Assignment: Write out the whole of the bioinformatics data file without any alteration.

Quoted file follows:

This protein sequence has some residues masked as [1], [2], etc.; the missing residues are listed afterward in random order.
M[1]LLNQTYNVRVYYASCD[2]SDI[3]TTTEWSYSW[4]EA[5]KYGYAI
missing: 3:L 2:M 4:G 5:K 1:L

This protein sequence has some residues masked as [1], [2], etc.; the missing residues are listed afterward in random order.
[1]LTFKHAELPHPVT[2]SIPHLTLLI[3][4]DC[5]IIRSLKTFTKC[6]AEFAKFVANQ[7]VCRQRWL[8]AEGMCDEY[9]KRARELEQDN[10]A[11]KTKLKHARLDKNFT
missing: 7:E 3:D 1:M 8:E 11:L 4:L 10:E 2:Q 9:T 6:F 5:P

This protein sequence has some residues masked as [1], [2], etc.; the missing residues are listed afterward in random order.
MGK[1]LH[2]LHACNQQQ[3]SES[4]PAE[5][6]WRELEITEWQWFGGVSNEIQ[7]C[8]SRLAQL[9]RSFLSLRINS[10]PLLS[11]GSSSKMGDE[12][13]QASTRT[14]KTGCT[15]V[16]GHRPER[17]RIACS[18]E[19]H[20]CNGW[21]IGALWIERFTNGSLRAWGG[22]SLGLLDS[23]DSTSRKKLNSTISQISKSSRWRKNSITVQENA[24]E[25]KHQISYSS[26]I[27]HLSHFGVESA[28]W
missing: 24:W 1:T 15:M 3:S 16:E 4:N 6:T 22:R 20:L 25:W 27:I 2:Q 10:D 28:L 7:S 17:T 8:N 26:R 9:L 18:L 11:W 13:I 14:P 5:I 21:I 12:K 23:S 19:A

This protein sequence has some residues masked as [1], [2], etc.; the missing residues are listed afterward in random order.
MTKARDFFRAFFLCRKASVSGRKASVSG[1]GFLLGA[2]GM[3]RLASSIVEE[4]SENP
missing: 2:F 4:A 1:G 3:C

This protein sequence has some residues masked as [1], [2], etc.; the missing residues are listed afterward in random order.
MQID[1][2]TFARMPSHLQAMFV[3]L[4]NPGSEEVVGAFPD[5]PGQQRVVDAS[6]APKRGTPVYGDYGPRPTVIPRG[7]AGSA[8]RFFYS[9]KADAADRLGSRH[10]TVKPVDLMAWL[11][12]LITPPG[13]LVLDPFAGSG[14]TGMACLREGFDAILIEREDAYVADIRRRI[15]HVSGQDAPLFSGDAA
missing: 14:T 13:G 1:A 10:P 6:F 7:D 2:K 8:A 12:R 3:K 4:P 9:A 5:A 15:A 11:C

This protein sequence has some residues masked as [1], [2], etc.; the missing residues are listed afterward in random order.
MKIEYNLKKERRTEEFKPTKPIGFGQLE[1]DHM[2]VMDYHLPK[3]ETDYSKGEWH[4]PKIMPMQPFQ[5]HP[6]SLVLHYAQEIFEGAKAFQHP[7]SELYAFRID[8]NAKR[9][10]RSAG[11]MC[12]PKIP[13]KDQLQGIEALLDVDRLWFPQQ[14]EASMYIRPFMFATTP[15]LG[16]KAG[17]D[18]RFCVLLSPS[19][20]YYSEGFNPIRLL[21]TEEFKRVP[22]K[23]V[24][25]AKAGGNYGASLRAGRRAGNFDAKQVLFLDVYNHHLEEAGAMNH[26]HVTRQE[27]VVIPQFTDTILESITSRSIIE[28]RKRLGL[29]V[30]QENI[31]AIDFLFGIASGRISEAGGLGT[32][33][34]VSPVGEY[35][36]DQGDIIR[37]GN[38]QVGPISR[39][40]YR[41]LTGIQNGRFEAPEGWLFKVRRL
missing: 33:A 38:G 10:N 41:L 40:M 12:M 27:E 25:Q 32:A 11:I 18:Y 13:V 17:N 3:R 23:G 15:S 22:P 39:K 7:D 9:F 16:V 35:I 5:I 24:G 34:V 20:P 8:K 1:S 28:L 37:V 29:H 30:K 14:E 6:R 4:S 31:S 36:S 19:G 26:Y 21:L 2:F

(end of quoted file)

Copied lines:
This protein sequence has some residues masked as [1], [2], etc.; the missing residues are listed afterward in random order.
M[1]LLNQTYNVRVYYASCD[2]SDI[3]TTTEWSYSW[4]EA[5]KYGYAI
missing: 3:L 2:M 4:G 5:K 1:L

This protein sequence has some residues masked as [1], [2], etc.; the missing residues are listed afterward in random order.
[1]LTFKHAELPHPVT[2]SIPHLTLLI[3][4]DC[5]IIRSLKTFTKC[6]AEFAKFVANQ[7]VCRQRWL[8]AEGMCDEY[9]KRARELEQDN[10]A[11]KTKLKHARLDKNFT
missing: 7:E 3:D 1:M 8:E 11:L 4:L 10:E 2:Q 9:T 6:F 5:P

This protein sequence has some residues masked as [1], [2], etc.; the missing residues are listed afterward in random order.
MGK[1]LH[2]LHACNQQQ[3]SES[4]PAE[5][6]WRELEITEWQWFGGVSNEIQ[7]C[8]SRLAQL[9]RSFLSLRINS[10]PLLS[11]GSSSKMGDE[12][13]QASTRT[14]KTGCT[15]V[16]GHRPER[17]RIACS[18]E[19]H[20]CNGW[21]IGALWIERFTNGSLRAWGG[22]SLGLLDS[23]DSTSRKKLNSTISQISKSSRWRKNSITVQENA[24]E[25]KHQISYSS[26]I[27]HLSHFGVESA[28]W
missing: 24:W 1:T 15:M 3:S 16:E 4:N 6:T 22:R 20:L 25:W 27:I 2:Q 10:D 28:L 7:S 17:T 8:N 26:R 9:L 18:L 11:W 13:I 14:P 5:I 21:I 12:K 23:S 19:A

This protein sequence has some residues masked as [1], [2], etc.; the missing residues are listed afterward in random order.
MTKARDFFRAFFLCRKASVSGRKASVSG[1]GFLLGA[2]GM[3]RLASSIVEE[4]SENP
missing: 2:F 4:A 1:G 3:C

This protein sequence has some residues masked as [1], [2], etc.; the missing residues are listed afterward in random order.
MQID[1][2]TFARMPSHLQAMFV[3]L[4]NPGSEEVVGAFPD[5]PGQQRVVDAS[6]APKRGTPVYGDYGPRPTVIPRG[7]AGSA[8]RFFYS[9]KADAADRLGSRH[10]TVKPVDLMAWL[11][12]LITPPG[13]LVLDPFAGSG[14]TGMACLREGFDAILIEREDAYVADIRRRI[15]HVSGQDAPLFSGDAA
missing: 14:T 13:G 1:A 10:P 6:F 7:D 2:K 8:A 12:R 3:K 4:P 9:A 5:A 15:A 11:C

This protein sequence has some residues masked as [1], [2], etc.; the missing residues are listed afterward in random order.
MKIEYNLKKERRTEEFKPTKPIGFGQLE[1]DHM[2]VMDYHLPK[3]ETDYSKGEWH[4]PKIMPMQPFQ[5]HP[6]SLVLHYAQEIFEGAKAFQHP[7]SELYAFRID[8]NAKR[9][10]RSAG[11]MC[12]PKIP[13]KDQLQGIEALLDVDRLWFPQQ[14]EASMYIRPFMFATTP[15]LG[16]KAG[17]D[18]RFCVLLSPS[19][20]YYSEGFNPIRLL[21]TEEFKRVP[22]K[23]V[24][25]AKAGGNYGASLRAGRRAGNFDAKQVLFLDVYNHHLEEAGAMNH[26]HVTRQE[27]VVIPQFTDTILESITSRSIIE[28]RKRLGL[29]V[30]QENI[31]AIDFLFGIASGRISEAGGLGT[32][33][34]VSPVGEY[35][36]DQGDIIR[37]GN[38]QVGPISR[39][40]YR[41]LTGIQNGRFEAPEGWLFKVRRL
missing: 33:A 38:G 10:N 41:L 40:M 12:M 27:E 25:Q 32:A 11:I 18:Y 13:V 17:N 3:R 23:G 15:S 22:P 39:K 7:D 9:F 16:V 35:I 5:I 24:G 34:V 20:P 8:K 1:S 28:L 37:V 29:H 30:K 14:E 6:R 4:S 31:S 36:S 19:G 26:Y 21:L 2:F